The Hobo Code: An Introduction to the Hieroglyphic Language of Early 1900s Train-Hoppers

Many of us now use the word hobo to refer to any home­less indi­vid­ual, but back in the Amer­i­ca of the late 19th and ear­ly 20th cen­tu­ry, to be a hobo meant some­thing more. It meant, specif­i­cal­ly, to count your­self as part of a robust cul­ture of itin­er­ant labor­ers who criss-crossed the coun­try by hitch­ing ille­gal rides on freight trains. Liv­ing such a lifestyle on the mar­gins of soci­ety demand­ed the mas­tery of cer­tain tech­niques as well as a body of secret knowl­edge, an aspect of the hey­day of hobodom sym­bol­ized in the “hobo code,” a spe­cial hiero­glyph­ic lan­guage explained in the Vox video above.

“Wan­der­ing from place to place and per­form­ing odd jobs in exchange for food and mon­ey, hobos were met with both open arms and firearms,” writes Antique Archae­ol­o­gy’s Sarah Buck­holtz. “From ille­gal­ly jump­ing trains to steal­ing scraps from a farm­ers mar­ket, the hobo com­mu­ni­ty need­ed to cre­ate a secret lan­guage to warn and wel­come fel­low hobos that were either new to town or just pass­ing through.”

The code, writ­ten on brick walls, bases of water tow­ers, or any oth­er sur­face that did­n’t move, “assigned cir­cles and arrows for gen­er­al direc­tions like, where to find a meal or the best place to camp. Hash­tags sig­naled dan­ger ahead, like bad water or an inhos­pitable town.”

Hash­tags sounds a bit Mil­len­ni­al for hobo cul­ture, but on some lev­el the term does make sense. Some of the abstract­ed sym­bols of the hobo code look a bit more like emo­ji: a loco­mo­tive mean­ing “good place to catch a train,” a build­ing with a barred door mean­ing “this is a well-guard­ed house,” a cat mean­ing “a kind lady lives here.” But how much use did the hobo code actu­al­ly see? “The prob­lem is, all this infor­ma­tion came from hobos, a group that took pride in their elu­sive­ness and embell­ished sto­ry­telling,” says the Vox video’s nar­ra­tor. “The truth is, there real­ly isn’t any evi­dence that these signs were as wide­ly used as the lit­er­a­ture sug­gests.”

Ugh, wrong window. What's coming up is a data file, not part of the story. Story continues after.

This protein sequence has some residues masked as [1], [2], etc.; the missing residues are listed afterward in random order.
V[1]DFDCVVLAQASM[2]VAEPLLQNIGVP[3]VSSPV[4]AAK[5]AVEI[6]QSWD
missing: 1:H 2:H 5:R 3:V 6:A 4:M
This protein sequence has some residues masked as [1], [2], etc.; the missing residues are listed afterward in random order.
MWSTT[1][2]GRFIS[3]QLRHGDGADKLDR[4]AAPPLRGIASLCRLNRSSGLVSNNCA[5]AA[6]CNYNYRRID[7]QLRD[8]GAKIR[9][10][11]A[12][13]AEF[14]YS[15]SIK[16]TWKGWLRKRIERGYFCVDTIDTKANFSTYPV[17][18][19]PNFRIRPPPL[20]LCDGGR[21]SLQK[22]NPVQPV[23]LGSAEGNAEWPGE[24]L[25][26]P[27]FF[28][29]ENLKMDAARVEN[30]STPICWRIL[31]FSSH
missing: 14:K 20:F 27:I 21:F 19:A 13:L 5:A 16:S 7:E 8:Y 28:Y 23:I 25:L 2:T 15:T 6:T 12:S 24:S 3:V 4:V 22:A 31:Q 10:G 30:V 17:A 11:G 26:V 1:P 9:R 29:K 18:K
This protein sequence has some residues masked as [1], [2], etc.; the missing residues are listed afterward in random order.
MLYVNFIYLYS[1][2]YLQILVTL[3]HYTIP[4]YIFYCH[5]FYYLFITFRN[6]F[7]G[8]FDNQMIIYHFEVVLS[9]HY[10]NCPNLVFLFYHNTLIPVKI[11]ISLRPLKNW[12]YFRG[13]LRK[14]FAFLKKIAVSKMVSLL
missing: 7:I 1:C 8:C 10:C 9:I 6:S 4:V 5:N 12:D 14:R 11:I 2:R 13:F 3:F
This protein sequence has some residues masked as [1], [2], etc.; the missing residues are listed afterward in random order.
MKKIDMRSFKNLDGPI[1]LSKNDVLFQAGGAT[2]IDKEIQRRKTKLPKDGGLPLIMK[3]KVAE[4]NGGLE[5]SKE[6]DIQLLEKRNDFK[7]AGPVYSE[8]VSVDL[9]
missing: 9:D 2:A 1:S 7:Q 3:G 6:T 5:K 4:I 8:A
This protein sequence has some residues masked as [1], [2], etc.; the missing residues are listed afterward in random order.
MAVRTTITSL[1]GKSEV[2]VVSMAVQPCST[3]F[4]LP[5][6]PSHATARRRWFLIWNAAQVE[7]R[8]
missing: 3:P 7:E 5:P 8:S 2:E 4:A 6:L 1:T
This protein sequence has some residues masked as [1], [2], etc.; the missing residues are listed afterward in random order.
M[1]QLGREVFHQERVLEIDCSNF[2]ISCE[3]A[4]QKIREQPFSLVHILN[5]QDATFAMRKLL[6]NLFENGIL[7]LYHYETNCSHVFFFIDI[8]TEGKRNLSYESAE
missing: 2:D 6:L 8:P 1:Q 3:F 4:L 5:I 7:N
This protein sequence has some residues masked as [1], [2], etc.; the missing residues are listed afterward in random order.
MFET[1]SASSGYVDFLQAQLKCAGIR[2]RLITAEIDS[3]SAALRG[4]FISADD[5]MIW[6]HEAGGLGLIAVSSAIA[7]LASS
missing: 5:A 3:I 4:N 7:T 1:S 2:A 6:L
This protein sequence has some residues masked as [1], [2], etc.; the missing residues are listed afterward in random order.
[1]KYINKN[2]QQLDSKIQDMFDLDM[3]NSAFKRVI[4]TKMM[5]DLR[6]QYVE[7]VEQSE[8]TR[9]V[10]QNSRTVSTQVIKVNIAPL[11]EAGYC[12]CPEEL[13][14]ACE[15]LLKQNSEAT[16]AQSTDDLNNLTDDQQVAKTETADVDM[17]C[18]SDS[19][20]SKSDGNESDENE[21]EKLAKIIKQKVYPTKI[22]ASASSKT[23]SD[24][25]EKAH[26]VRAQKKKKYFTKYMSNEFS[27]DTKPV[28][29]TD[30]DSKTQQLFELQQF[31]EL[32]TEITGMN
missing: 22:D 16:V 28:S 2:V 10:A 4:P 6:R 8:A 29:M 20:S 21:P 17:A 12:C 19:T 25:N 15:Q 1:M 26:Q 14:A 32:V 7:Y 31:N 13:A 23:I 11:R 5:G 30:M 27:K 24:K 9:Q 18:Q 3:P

“Hobos used their mythol­o­gy as a kind of cov­er,” says hobo his­to­ri­an Bill Daniel. “The tall tales, the draw­ings, even the books” — espe­cial­ly vol­umes penned by “A‑No.1,” the most famous hobo of them all — “were ways to project an image of them­selves that both blew them up, but also kept them hid­den.” Yet hobo ways, which encom­passed even an eth­i­cal code that we’ve pre­vi­ous­ly fea­tured here on Open Cul­ture, have their descen­dants. Take, for instance, the hobo prac­tice of writ­ing their nick­names, or “monikers,” on trains and else­where to show the world where they’d been and where they were head­ed. The line to mod­ern urban graf­fi­ti almost draws itself, espe­cial­ly in the prac­tice of sub­way-car “bomb­ing” in 1970s and 80s New York. The hobo has gone, but the char­ac­ter­is­ti­cal­ly hardy hobo spir­it finds a way to live on.

Relat­ed Con­tent:

The Hobo Eth­i­cal Code of 1889: 15 Rules for Liv­ing a Self-Reliant, Hon­est & Com­pas­sion­ate Life

How to Write in Cuneiform, the Old­est Writ­ing Sys­tem in the World: A Short, Charm­ing Intro­duc­tion

You Could Soon Be Able to Text with 2,000 Ancient Egypt­ian Hiero­glyphs

Google Puts Online 10,000 Works of Street Art from Across the Globe

‘Boom Boom’ and ‘Hobo Blues’: Great Per­for­mances by John Lee Hook­er

Based in Seoul, Col­in Mar­shall writes and broad­casts on cities and cul­ture. His projects include the book The State­less City: a Walk through 21st-Cen­tu­ry Los Ange­les and the video series The City in Cin­e­ma. Fol­low him on Twit­ter at @colinmarshall or on Face­book.

by | Permalink | Comments (2) |

Sup­port Open Cul­ture

We’re hop­ing to rely on our loy­al read­ers rather than errat­ic ads. To sup­port Open Cul­ture’s edu­ca­tion­al mis­sion, please con­sid­er mak­ing a dona­tion. We accept Pay­Pal, Ven­mo (@openculture), Patre­on and Cryp­to! Please find all options here. We thank you!

Comments (2)
You can skip to the end and leave a response. Pinging is currently not allowed.

Leave a Reply

Open Culture was founded by Dan Colman.